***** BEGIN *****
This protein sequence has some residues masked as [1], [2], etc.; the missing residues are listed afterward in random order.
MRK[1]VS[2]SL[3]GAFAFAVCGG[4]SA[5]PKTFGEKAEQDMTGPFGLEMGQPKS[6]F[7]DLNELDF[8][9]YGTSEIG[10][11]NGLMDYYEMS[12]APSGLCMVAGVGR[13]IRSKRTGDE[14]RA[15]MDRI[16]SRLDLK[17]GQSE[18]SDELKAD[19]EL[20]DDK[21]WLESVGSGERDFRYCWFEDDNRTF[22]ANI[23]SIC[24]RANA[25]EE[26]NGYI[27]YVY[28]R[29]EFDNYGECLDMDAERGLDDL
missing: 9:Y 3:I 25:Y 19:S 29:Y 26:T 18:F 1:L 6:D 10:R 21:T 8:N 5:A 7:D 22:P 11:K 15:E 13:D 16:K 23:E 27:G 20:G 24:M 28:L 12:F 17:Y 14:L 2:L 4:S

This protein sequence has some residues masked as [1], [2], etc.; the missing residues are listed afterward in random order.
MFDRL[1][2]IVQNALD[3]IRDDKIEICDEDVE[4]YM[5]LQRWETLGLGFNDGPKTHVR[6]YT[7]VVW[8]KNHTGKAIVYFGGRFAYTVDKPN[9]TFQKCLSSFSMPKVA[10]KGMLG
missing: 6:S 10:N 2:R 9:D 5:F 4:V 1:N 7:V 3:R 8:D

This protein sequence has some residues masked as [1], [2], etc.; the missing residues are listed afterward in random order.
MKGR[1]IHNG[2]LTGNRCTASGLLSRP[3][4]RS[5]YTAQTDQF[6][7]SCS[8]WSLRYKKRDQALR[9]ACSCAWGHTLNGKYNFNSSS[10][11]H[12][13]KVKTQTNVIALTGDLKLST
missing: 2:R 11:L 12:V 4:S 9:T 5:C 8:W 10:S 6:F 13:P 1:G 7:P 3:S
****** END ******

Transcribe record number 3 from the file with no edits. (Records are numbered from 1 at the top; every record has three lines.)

This protein sequence has some residues masked as [1], [2], etc.; the missing residues are listed afterward in random order.
MKGR[1]IHNG[2]LTGNRCTASGLLSRP[3][4]RS[5]YTAQTDQF[6][7]SCS[8]WSLRYKKRDQALR[9]ACSCAWGHTLNGKYNFNSSS[10][11]H[12][13]KVKTQTNVIALTGDLKLST
missing: 2:R 11:L 12:V 4:S 9:T 5:C 8:W 10:S 6:F 13:P 1:G 7:P 3:S